Archive for the 'Ken Kelly' Category

Ken Kelly Iron-On Transfer (Roach Studios, 1976)

Ken Kelly 1976

Ken Kelly 1976-2

The piece is from Kelly’s Eerie Visions portfolio and Eerie #80 (cover), both from 1977.

(Images via eBay)

Advanced Dungeons & Dragons Role Playing Dioramas (NSI, 1983)

AD&D Dioramas 1983

AD&D Dioramas 1983-2

From the makers of the AD&D Cool, Cool Candles and the AD&D Woodburning Set (!). The diorama set includes “semi-precious stones and foil for decorating”! Looks like the same art used for the LJN action figure cards. The backgrounds are very well done and might be the work of Ken Kelly.

Crossbows and Catapults: Battling Giant Minotaur (Lakeside, 1984)

Crossbows Giant 1984

Crossbows Giant 1984-2

Crossbows Giant 1984-3

I had Crossbows and Catapults, but I forgot about all the expansion sets. It’s obvious now that the game, while revolutionary in its way, was a simplified, physical expression of D&D. The problem with pen and paper role-playing is that you need time to play and people to play with. Toy companies began to exploit this limitation early on. Still, Lakeside’s “the fun is only limited by your imagination” is a crude mockery of TSR’s “products of your imagination” motto. You don’t need imagination to play Crossbows and Catapults. You just need what’s in the box.

There was apparently a set that included both the Cyclops and the Minotaur, and the sprawling box art (below) was scanned by some kind soul at Board Game Geek. The artist is Ken Kelly, who was illustrating LJN’s AD&D toy line at the same time. Kelly also did the art for the Crossbows and Catapults: Trojan Horse (1984) expansion set.

I wrote a piece on how Kelly changed the toy industry here.

Crossbows Box 1983

(Images via eBay)

LJN’s Advanced Dungeons & Dragons Toys: Dragonne – Half Dragon/Half Lion, Good Destrier – Mighty Battle Horse (1983)










More sensational Ken Kelly art. I wish I could see the originals for the whole line.

These are French boxes. Universal Toys owned both LJN and the Matchbox name at the time, and the AD&D toys were distributed in Europe by Matchbox.

(Images via eBay)

The 1975 Warren Awards: Ken Kelly, Berni Wrightson, Alex Toth, and More

Warren 1975-1

Warren 1975-2

They’re all legends. In fact, I just wrote a piece on Kelly for Warpo Toys called Ken Kelly and the Golden Age of Toy Art. Please check it out. If you share the post on Facebook and/or Twitter with the hashtag #CthulhuIsComing, you’ll be entered into a drawing to win an autographed (by Kelly!) Legends of Cthulhu coloring book. Kelly, if you didn’t know, did the spectacular art for Warpo’s Legends of Cthulhu line.

(Images via Booksteve’s Library)

Micronauts: Centaurus and Kronos (Mego, 1979)

Micronauts Centaurus

Micronauts Kronos

Micronauts Kronos-2

Carded Antron, Membros, and Repto are here. That’s all the aliens except for Lobros. Ken Kelly changed the nature of toy art, and arguably the nature of action figures, with these paintings.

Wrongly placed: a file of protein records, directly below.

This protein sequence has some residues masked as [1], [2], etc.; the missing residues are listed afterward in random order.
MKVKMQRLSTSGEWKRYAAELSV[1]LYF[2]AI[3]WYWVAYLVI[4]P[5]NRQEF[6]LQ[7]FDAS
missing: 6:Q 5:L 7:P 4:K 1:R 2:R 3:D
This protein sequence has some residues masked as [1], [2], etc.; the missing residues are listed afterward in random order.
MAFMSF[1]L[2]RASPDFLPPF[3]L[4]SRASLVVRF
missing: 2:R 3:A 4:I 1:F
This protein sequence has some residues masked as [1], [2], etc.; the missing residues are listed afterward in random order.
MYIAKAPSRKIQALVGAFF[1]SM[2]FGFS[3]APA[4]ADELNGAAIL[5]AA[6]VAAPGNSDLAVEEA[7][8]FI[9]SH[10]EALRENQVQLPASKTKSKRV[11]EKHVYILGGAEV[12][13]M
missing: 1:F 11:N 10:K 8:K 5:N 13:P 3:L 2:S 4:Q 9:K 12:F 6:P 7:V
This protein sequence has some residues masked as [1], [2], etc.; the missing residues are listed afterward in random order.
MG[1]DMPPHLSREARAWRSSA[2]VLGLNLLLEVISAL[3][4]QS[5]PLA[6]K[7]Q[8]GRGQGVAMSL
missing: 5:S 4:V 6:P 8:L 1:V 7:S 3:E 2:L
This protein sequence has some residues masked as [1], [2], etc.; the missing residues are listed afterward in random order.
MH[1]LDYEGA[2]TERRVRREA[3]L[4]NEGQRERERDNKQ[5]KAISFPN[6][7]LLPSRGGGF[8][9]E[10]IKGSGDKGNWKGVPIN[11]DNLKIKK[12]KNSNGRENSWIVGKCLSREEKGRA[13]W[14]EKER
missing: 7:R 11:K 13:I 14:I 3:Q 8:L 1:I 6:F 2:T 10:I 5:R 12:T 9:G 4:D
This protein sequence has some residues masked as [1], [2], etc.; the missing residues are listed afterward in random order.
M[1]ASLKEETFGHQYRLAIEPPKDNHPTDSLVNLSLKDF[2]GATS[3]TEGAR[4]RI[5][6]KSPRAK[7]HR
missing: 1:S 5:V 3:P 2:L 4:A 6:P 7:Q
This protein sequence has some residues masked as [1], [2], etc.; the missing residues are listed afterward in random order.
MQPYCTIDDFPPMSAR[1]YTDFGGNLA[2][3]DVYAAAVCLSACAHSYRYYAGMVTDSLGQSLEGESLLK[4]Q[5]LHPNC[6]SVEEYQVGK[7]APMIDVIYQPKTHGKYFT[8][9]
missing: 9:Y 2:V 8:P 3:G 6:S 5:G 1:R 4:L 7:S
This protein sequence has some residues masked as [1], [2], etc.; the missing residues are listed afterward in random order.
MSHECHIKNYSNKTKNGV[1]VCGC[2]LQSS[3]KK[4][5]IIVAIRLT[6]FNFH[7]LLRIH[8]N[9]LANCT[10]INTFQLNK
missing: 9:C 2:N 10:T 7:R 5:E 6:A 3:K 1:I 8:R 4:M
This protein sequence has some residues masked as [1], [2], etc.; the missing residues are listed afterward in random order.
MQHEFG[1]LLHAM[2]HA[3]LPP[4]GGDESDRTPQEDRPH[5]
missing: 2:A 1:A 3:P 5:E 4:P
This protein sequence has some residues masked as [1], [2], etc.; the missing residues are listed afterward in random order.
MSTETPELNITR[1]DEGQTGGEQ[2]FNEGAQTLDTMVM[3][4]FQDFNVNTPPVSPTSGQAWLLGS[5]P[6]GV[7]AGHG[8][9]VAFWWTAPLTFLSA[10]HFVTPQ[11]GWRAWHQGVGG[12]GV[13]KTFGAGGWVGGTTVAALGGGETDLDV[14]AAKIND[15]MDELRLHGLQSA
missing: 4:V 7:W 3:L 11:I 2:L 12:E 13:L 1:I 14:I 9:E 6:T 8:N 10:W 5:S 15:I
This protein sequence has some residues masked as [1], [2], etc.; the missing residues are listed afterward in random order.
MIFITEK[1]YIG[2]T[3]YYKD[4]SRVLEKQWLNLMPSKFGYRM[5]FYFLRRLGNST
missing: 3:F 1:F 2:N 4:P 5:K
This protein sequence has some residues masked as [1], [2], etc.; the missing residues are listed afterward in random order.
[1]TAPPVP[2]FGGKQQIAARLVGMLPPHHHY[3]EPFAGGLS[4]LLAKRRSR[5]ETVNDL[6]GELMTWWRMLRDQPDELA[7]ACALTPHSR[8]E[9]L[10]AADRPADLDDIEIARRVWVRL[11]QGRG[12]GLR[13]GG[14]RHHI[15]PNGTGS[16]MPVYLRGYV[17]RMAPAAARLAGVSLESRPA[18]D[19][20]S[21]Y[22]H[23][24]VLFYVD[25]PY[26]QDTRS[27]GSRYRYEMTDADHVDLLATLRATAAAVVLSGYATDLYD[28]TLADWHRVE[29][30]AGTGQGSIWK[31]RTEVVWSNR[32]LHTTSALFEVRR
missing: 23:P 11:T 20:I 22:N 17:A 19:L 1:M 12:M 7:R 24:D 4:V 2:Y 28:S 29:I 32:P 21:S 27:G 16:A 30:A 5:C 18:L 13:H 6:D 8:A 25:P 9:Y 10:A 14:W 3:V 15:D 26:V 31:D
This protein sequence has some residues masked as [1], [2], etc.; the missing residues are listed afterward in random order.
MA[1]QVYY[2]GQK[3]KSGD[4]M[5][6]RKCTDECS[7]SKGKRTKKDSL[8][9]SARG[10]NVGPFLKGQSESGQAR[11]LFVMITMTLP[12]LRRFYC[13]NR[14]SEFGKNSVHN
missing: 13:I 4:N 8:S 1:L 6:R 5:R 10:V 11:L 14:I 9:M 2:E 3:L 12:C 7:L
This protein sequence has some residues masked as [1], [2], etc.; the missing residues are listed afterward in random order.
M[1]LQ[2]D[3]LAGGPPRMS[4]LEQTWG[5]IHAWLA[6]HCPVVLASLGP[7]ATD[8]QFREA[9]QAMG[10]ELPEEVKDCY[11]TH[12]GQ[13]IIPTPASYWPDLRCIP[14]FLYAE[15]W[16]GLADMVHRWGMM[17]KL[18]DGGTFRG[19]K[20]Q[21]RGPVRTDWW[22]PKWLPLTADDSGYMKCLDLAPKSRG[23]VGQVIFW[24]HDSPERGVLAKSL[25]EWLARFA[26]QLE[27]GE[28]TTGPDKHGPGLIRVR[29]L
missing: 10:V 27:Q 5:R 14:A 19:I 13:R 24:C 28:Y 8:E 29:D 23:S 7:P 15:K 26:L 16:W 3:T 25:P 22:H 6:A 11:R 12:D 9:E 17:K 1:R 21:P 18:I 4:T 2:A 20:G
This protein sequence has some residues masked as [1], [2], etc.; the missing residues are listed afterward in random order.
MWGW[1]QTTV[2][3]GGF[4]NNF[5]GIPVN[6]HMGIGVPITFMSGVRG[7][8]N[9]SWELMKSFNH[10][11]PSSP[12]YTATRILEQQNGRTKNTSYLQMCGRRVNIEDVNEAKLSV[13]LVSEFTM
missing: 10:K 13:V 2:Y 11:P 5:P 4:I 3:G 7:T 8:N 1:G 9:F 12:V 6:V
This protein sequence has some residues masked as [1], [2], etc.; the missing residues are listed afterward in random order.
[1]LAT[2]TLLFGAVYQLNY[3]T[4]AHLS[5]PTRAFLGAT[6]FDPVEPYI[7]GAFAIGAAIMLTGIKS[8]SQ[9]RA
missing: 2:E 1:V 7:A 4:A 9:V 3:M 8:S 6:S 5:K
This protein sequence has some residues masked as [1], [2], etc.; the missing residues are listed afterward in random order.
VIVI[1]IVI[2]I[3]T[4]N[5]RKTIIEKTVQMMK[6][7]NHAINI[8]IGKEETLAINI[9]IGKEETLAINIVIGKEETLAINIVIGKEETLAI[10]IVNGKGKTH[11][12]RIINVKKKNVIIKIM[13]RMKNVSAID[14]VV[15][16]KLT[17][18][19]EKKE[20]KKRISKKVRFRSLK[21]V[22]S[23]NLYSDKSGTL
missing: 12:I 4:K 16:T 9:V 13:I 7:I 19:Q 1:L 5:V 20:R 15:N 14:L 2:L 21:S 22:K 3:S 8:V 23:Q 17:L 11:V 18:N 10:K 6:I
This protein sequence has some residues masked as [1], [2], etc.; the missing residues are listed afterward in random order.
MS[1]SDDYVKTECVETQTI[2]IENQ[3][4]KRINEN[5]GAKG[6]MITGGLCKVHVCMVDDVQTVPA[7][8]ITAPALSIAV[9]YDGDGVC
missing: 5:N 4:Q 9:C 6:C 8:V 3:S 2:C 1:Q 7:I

Eerie Visions Art Portfolio by Ken Kelly (Earth Art Graphics, 1977)

Eerie Kelly 1977-1

Eerie Kelly 1977-2

Eerie Kelly 1977-3

Eerie Kelly 1977-4

Eerie Kelly 1977-5

Eerie Kelly 1977-6

Limited edition (1100 copies) ten plate portfolio signed by the artist. All of the pieces here originally appeared on Creepy and Eerie covers except plates one (“Lucy”) and eight (“All Hallow’s Eve”), which I believe are original to this portfolio. Earth Art subsequently released posters featuring the original works (seen below). Interestingly, according to the seller, the posters were given away as carnival prizes.

Kelly Poster-2

Kelly Poster-1

(Images via eBay, Etsy, and Etsy)

Eerie Jigsaw Puzzle (Milton Bradley, 1977)

Eerie Puzzle

Eerie Puzzle-2

There were six puzzles in the series, per the entry below from the 1979 Milton Bradley catalog*. I’ve got a close-up of another puzzle here.

The brilliant art on the one above is from Ken Kelly for Eerie #64. Kelly’s cover work is featured on four of the six puzzles.

MB Cat 1979

*The blurb reads

This spine-chilling puzzle assortment has long been wanted by all our fans of the macabre and grotesque. From Warren Publications “Eerie” and “Creepy” comic series, we present in puzzle form, six cover illustrations that are considered to be classics by comic book collectors…

“Considered to be classics by comic collectors” is a backhanded compliment, isn’t it?

(Images via eBay)

LJN’s Advanced Dungeons & Dragons Toys: Tiamat – Five Headed Evil Dragon (1984)

Tiamat LJN 1983-1

Tiamat LJN 1983-2

Tiamat LJN 1983-3

Tiamat LJN 1983-4

Tiamat LJN 1983-5

Saying the toy didn’t live up to the spectacular Ken Kelly box art is a bit of an understatement.

Ken Kelly Cover Art for Richard Avery’s The Expendables (1975 – 1976)

Deathworms Kelly 1975

Tantalus Kelly 1975

Zelos Ken Kelly 1975

Argus Ken Kelly 1975

Ken Kelly and Frank Frazetta are family, and Kelly grew up admiring the work of his “Uncle Frank.” The Frazetta style—the overwhelmingly imperiled Romantic hero set against a backdrop of otherworldly colors and atmosphere—is obvious here.

Kelly would never completely escape his mentor’s shadow, but a lot of his sci-fi work is wonderfully unique. These are some of his earliest covers.




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